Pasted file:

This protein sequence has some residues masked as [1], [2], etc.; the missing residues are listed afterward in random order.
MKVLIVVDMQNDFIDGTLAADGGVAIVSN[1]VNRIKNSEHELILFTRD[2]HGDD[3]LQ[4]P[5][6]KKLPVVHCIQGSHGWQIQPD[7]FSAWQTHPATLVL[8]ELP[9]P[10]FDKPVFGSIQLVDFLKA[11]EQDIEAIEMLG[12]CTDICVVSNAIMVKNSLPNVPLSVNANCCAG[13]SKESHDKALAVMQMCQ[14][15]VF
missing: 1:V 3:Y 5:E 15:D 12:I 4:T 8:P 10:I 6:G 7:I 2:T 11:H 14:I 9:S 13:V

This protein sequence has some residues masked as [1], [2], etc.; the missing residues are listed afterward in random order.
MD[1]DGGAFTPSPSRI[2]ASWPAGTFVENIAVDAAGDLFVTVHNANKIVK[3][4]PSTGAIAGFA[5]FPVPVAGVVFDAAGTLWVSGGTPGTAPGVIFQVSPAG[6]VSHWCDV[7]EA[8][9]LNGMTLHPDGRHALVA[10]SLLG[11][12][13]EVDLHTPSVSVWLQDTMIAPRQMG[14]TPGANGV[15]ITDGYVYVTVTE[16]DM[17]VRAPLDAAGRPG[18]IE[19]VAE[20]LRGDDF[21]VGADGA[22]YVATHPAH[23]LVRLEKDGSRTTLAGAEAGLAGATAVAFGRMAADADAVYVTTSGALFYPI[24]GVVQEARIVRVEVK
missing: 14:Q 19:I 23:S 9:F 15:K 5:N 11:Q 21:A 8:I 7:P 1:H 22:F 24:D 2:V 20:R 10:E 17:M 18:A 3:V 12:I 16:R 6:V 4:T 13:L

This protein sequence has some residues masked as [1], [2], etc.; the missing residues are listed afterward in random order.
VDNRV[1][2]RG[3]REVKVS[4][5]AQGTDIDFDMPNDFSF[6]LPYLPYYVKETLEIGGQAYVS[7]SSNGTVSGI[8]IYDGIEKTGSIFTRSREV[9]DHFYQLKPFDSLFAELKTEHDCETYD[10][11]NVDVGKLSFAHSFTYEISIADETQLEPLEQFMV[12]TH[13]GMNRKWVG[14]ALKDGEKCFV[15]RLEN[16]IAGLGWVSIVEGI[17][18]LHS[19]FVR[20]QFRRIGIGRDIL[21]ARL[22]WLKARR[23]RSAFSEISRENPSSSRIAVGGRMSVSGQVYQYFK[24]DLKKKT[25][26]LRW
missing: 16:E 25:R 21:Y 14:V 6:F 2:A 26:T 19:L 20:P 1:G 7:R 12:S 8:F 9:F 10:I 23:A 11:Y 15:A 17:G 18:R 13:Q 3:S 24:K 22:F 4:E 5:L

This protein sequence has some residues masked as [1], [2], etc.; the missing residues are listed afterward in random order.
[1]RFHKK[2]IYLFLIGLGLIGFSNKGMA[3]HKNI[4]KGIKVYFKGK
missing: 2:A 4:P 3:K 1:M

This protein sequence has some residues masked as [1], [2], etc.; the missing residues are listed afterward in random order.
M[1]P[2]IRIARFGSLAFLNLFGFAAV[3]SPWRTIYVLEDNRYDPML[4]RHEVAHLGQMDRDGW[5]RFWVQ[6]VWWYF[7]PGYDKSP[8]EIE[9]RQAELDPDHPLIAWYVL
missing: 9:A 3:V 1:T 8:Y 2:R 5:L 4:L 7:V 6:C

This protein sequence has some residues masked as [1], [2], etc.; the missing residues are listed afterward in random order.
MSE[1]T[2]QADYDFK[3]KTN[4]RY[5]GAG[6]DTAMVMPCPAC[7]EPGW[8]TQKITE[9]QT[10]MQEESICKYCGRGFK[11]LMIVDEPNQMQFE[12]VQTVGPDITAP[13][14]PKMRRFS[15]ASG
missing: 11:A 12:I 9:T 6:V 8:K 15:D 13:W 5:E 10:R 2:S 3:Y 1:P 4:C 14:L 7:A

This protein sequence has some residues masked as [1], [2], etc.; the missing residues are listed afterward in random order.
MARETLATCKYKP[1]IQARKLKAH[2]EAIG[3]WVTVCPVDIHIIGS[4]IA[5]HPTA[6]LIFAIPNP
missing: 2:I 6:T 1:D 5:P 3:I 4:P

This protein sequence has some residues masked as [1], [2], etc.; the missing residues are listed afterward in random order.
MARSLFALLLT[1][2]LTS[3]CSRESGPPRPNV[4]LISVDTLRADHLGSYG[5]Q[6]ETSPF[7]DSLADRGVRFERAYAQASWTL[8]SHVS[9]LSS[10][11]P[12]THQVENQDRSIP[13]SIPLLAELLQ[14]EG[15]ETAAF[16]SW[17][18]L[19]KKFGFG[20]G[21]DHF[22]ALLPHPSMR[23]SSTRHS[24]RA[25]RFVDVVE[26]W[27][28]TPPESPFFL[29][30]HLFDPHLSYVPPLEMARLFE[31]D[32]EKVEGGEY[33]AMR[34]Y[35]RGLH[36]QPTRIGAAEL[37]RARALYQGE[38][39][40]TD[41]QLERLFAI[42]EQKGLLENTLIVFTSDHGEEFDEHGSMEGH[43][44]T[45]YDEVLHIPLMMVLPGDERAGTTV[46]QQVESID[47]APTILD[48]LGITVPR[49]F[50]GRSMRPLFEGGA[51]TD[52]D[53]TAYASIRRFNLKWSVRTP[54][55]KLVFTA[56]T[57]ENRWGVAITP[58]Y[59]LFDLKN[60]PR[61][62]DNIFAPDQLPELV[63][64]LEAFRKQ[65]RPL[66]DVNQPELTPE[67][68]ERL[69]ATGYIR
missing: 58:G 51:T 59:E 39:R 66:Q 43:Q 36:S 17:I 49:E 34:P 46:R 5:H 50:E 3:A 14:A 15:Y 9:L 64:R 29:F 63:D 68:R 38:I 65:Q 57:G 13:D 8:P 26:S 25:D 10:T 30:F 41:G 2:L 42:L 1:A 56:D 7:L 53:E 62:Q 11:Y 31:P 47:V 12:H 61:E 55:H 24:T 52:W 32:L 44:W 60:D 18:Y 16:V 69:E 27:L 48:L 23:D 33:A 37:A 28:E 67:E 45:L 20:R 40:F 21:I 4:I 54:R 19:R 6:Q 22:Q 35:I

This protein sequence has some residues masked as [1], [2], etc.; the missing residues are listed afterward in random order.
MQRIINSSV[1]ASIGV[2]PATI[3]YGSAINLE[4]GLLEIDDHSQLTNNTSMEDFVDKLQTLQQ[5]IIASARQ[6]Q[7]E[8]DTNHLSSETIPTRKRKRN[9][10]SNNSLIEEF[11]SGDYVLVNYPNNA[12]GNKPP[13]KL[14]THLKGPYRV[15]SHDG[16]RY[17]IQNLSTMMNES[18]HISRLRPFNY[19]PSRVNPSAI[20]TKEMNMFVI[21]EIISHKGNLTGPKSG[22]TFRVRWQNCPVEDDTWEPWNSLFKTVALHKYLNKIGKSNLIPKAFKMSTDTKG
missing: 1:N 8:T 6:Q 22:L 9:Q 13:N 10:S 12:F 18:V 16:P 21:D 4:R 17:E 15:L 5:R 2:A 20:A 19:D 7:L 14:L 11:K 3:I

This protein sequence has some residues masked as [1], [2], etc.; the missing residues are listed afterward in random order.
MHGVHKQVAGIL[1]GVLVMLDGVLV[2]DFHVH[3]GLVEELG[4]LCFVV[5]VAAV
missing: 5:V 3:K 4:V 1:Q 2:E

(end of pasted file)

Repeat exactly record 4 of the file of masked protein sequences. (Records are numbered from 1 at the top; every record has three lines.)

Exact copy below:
This protein sequence has some residues masked as [1], [2], etc.; the missing residues are listed afterward in random order.
[1]RFHKK[2]IYLFLIGLGLIGFSNKGMA[3]HKNI[4]KGIKVYFKGK
missing: 2:A 4:P 3:K 1:M